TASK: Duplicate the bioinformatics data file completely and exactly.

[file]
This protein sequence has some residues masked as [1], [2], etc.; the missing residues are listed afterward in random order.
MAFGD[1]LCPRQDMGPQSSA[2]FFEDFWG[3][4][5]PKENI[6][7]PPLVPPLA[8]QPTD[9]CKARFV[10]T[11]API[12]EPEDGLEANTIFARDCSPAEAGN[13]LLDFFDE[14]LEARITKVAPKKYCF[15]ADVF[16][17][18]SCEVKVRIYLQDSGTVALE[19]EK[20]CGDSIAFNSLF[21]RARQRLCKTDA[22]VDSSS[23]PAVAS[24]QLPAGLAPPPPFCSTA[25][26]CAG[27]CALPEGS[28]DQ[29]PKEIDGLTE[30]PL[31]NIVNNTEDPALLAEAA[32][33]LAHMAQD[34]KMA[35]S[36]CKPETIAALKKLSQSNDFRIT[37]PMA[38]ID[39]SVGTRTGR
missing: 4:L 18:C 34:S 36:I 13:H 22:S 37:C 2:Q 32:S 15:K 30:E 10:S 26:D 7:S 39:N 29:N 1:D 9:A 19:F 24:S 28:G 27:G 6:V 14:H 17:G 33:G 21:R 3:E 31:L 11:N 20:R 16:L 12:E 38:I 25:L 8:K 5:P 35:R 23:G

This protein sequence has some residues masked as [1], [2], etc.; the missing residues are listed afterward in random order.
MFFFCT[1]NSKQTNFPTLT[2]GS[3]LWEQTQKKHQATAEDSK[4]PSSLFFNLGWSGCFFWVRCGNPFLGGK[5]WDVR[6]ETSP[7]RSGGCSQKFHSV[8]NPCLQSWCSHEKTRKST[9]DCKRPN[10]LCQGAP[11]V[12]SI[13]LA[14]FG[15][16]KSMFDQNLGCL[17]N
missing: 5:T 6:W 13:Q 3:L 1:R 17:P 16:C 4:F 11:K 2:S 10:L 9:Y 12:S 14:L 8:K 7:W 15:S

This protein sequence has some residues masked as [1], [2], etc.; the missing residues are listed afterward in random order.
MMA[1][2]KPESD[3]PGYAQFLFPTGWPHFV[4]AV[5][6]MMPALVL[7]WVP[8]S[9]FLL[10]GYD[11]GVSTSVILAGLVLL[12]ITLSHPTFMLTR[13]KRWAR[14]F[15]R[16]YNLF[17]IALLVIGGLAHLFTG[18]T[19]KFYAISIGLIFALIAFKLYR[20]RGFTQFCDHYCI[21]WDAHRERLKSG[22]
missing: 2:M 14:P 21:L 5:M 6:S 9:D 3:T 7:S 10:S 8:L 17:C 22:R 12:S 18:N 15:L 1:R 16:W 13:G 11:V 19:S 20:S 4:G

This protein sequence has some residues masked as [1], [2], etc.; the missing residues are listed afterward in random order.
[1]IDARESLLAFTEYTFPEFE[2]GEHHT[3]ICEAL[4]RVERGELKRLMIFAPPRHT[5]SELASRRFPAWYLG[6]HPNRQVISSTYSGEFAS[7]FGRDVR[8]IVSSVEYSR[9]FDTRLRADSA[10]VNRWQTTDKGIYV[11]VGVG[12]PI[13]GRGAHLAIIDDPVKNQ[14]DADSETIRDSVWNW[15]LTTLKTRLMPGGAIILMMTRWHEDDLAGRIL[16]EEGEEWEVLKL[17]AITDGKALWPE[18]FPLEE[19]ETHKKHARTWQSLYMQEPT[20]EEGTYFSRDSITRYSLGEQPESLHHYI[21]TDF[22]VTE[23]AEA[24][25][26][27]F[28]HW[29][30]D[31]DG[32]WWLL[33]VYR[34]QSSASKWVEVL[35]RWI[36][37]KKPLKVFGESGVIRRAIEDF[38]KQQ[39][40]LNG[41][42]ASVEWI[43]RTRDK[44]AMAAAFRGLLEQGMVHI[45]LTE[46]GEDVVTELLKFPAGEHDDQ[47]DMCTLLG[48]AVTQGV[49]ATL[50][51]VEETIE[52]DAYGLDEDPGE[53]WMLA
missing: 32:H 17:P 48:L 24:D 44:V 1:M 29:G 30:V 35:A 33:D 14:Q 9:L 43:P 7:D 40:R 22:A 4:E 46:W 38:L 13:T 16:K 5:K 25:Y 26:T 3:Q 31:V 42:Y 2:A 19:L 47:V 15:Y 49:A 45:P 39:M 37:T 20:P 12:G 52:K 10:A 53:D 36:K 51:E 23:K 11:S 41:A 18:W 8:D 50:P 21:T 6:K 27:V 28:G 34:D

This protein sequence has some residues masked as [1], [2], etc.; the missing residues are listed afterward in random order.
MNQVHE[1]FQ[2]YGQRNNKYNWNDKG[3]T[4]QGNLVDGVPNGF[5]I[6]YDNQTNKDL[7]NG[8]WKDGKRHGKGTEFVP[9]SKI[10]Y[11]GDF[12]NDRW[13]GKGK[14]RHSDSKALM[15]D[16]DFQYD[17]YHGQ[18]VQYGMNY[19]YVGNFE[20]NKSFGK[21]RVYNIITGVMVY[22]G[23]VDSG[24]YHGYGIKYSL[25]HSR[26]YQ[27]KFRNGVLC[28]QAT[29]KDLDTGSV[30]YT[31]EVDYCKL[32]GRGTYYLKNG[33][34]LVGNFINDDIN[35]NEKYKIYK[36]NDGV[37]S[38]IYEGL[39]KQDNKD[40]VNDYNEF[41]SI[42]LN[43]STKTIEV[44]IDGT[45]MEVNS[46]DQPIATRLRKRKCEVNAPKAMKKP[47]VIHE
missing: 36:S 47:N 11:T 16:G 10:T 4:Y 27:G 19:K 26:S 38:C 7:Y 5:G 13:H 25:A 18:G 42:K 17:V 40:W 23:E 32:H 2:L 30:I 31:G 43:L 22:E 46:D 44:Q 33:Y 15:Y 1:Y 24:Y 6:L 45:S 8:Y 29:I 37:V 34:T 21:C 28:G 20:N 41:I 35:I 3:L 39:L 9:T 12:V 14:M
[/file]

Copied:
This protein sequence has some residues masked as [1], [2], etc.; the missing residues are listed afterward in random order.
MAFGD[1]LCPRQDMGPQSSA[2]FFEDFWG[3][4][5]PKENI[6][7]PPLVPPLA[8]QPTD[9]CKARFV[10]T[11]API[12]EPEDGLEANTIFARDCSPAEAGN[13]LLDFFDE[14]LEARITKVAPKKYCF[15]ADVF[16][17][18]SCEVKVRIYLQDSGTVALE[19]EK[20]CGDSIAFNSLF[21]RARQRLCKTDA[22]VDSSS[23]PAVAS[24]QLPAGLAPPPPFCSTA[25][26]CAG[27]CALPEGS[28]DQ[29]PKEIDGLTE[30]PL[31]NIVNNTEDPALLAEAA[32][33]LAHMAQD[34]KMA[35]S[36]CKPETIAALKKLSQSNDFRIT[37]PMA[38]ID[39]SVGTRTGR
missing: 4:L 18:C 34:S 36:I 13:H 22:S 37:C 2:Q 32:S 15:K 30:E 10:S 26:D 7:S 39:N 29:N 1:D 9:A 19:F 24:S 28:G 27:G 6:V 14:H 17:G 33:G 21:R 3:E 31:L 11:N 20:R 16:L 12:E 38:I 25:L 8:K 5:P 35:R 23:G

This protein sequence has some residues masked as [1], [2], etc.; the missing residues are listed afterward in random order.
MFFFCT[1]NSKQTNFPTLT[2]GS[3]LWEQTQKKHQATAEDSK[4]PSSLFFNLGWSGCFFWVRCGNPFLGGK[5]WDVR[6]ETSP[7]RSGGCSQKFHSV[8]NPCLQSWCSHEKTRKST[9]DCKRPN[10]LCQGAP[11]V[12]SI[13]LA[14]FG[15][16]KSMFDQNLGCL[17]N
missing: 5:T 6:W 13:Q 3:L 1:R 17:P 16:C 4:F 11:K 2:S 10:L 9:Y 12:S 14:L 8:K 7:W 15:S

This protein sequence has some residues masked as [1], [2], etc.; the missing residues are listed afterward in random order.
MMA[1][2]KPESD[3]PGYAQFLFPTGWPHFV[4]AV[5][6]MMPALVL[7]WVP[8]S[9]FLL[10]GYD[11]GVSTSVILAGLVLL[12]ITLSHPTFMLTR[13]KRWAR[14]F[15]R[16]YNLF[17]IALLVIGGLAHLFTG[18]T[19]KFYAISIGLIFALIAFKLYR[20]RGFTQFCDHYCI[21]WDAHRERLKSG[22]
missing: 2:M 14:P 21:L 5:M 6:S 9:D 3:T 7:S 10:S 8:L 17:C 22:R 12:S 18:N 15:L 1:R 16:W 13:G 11:V 19:S 20:S 4:G

This protein sequence has some residues masked as [1], [2], etc.; the missing residues are listed afterward in random order.
[1]IDARESLLAFTEYTFPEFE[2]GEHHT[3]ICEAL[4]RVERGELKRLMIFAPPRHT[5]SELASRRFPAWYLG[6]HPNRQVISSTYSGEFAS[7]FGRDVR[8]IVSSVEYSR[9]FDTRLRADSA[10]VNRWQTTDKGIYV[11]VGVG[12]PI[13]GRGAHLAIIDDPVKNQ[14]DADSETIRDSVWNW[15]LTTLKTRLMPGGAIILMMTRWHEDDLAGRIL[16]EEGEEWEVLKL[17]AITDGKALWPE[18]FPLEE[19]ETHKKHARTWQSLYMQEPT[20]EEGTYFSRDSITRYSLGEQPESLHHYI[21]TDF[22]VTE[23]AEA[24][25][26][27]F[28]HW[29][30]D[31]DG[32]WWLL[33]VYR[34]QSSASKWVEVL[35]RWI[36][37]KKPLKVFGESGVIRRAIEDF[38]KQQ[39][40]LNG[41][42]ASVEWI[43]RTRDK[44]AMAAAFRGLLEQGMVHI[45]LTE[46]GEDVVTELLKFPAGEHDDQ[47]DMCTLLG[48]AVTQGV[49]ATL[50][51]VEETIE[52]DAYGLDEDPGE[53]WMLA
missing: 32:H 17:P 48:L 24:D 44:V 1:M 29:G 30:V 35:A 33:D 14:Q 9:L 43:P 7:D 40:R 22:A 4:E 46:W 38:L 13:T 16:K 5:K 25:Y 26:T 3:Q 31:V 42:Y 2:A 19:L 47:V 15:Y 49:A 45:P 39:M 37:T 20:P 12:G 52:K 10:A 53:D 36:K 51:E 23:K 11:S 41:A 18:W 8:D 50:P 21:T 6:K 27:V 28:G 34:D

This protein sequence has some residues masked as [1], [2], etc.; the missing residues are listed afterward in random order.
MNQVHE[1]FQ[2]YGQRNNKYNWNDKG[3]T[4]QGNLVDGVPNGF[5]I[6]YDNQTNKDL[7]NG[8]WKDGKRHGKGTEFVP[9]SKI[10]Y[11]GDF[12]NDRW[13]GKGK[14]RHSDSKALM[15]D[16]DFQYD[17]YHGQ[18]VQYGMNY[19]YVGNFE[20]NKSFGK[21]RVYNIITGVMVY[22]G[23]VDSG[24]YHGYGIKYSL[25]HSR[26]YQ[27]KFRNGVLC[28]QAT[29]KDLDTGSV[30]YT[31]EVDYCKL[32]GRGTYYLKNG[33][34]LVGNFINDDIN[35]NEKYKIYK[36]NDGV[37]S[38]IYEGL[39]KQDNKD[40]VNDYNEF[41]SI[42]LN[43]STKTIEV[44]IDGT[45]MEVNS[46]DQPIATRLRKRKCEVNAPKAMKKP[47]VIHE
missing: 36:S 47:N 11:T 16:G 10:T 4:Y 27:G 19:K 26:S 38:C 7:Y 5:G 13:H 25:A 18:G 42:K 17:V 40:W 23:E 32:H 2:L 30:I 31:G 43:L 22:E 46:D 44:Q 33:Y 15:Y 1:Y 24:Y 6:L 45:S 8:Y 29:I 37:V 34:T 21:C 28:G 20:N 41:I 35:I 3:L 39:L 9:T 12:V 14:M